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Originally Posted by Ascend Charlie View Post
From what I can gather, the IFR training in Robinson machines is done in VMC, as the aircraft are not fully certified IFR.

The B206 is easily certified, and with glass screens and autopilot they are a pleasure to fly inside the clouds.
That's a familiar view Charlie. I've a few of hundred hours looking at that view myself, my logbook says a few with you sitting next to me!
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Old 24th Oct 2020, 05:00
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That might have been you, Evil, slightly off centreline...
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Old 24th Oct 2020, 07:55
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Originally Posted by Ascend Charlie View Post
That might have been you, Evil, slightly off centreline...
Highly likely haha.
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Old 24th Oct 2020, 15:41
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Old story: “Speedbird 458, Approach, radar shows you slightly left of the localizer.”
“Approach, Speedbird 458 , yes and my co-pilot is slightly right of the localizer.”
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Old 28th Oct 2020, 17:14
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Originally Posted by Robbiee View Post
Spent thirty hours under the hood in a 44. It had all the basics, HSI, AI, TC, VOR, and a Garmin 430. We had two if them, but that was about fifteen years ago. Nowadays, the newer Cadets have a pretty nice glass setup...if your into playing the most boring video game eever made?

Flown a couple similarly equiped 22's, but I wouldn't want to try one while under the hood,...too shaky for my stomach.
Yeah, I did my IFR/CFII ratings in a R22 instrument trainer. ( N22HF ). Several problems with this... The large panel made for a very forward CG. I did a pedal turn once, and ran out of aft stick in probably a 10 knot tailwind.

The other New England school with one typically used their Japanese instructors as their CFII because those guys were lightweight. For me, I couldn't fly with much less than 8 gallons of fuel, or I'd be out the front CG, and not much more that 15 or I'd be over gross. So, we'd fill it to 15, fly an hour, and need to refuel. Just enough fuel for one approach!

The other problem with the R22 instrument trainer was it was so lightweight, it could be difficult to fly a precise altitude under the hood in the summer, as flying over a parking lot would inevitably put you in a rising column of air with subsequent gains in altitude.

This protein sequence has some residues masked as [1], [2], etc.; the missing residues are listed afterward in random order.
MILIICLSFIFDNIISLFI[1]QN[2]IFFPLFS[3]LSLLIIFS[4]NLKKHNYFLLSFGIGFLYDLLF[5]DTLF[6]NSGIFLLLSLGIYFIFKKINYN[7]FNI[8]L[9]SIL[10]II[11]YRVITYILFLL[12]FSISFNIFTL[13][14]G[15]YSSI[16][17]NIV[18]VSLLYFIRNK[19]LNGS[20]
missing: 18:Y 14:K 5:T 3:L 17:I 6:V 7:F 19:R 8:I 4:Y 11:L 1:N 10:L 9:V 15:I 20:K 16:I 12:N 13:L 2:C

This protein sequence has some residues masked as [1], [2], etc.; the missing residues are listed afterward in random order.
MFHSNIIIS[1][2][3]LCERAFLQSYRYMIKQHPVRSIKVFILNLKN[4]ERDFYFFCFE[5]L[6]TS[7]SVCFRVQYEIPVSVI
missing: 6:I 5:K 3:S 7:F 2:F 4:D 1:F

Finally, the things were so heavy that they were slow, meaning flying an approach was a prolonged affair ( it would only do about 85 knots in level flight ).

The R44, on the other hand, makes a great instrument trainer, having lots of weight capability and the blistering speed of a Cessna 172, meaning you can actually go someplace to fly approaches, without having to arrange for overnight accommodations.

As someone mentioned already, in the US you can file and fly IFR in a VFR only aircraft ( if you are appropriately rated ), you just can't go IMC. Most days that's not a problem, but can occasionally confuse ATC when you have to tell them "unable", if they give you a clearance that would take you into the clouds. 90% of the time after you patiently explain this to them, they tell you to cancel IFR and please go annoy some other facility.
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Old 28th Oct 2020, 17:35
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Originally Posted by Ascend Charlie View Post
The B206 is easily certified, and with glass screens and autopilot they are a pleasure to fly inside the clouds.
Well, I'm not sure about the "pleasure" part. Granted all my Bell IMC time was in a L3, but I inevitably got wet because all 206s seem to be designed to drip on the pilot, or more precisely the pilot's instrument approach plates and crotch - which could be difficult to explain to people at the end of the flight. Perhaps all helicopters leak, but Bell perfected that attribute in the 206!

But also, slogging through the sky at 110 knots into the inevitable headwind is great for adding hours to the "actual IFR" column of your logbook, but not so great for actually getting anywhere! ( ok, I've always flown on high skid gear, and have been reliably informed that with low skid gear the 206 can blaze through the overcast at an astounding 115 knots ).

I love many things about the 206, but it's not exactly a stellar IFR performer. But I reluctantly agree, it's fun to go in the clouds on a day when you don't have to be anywhere specific.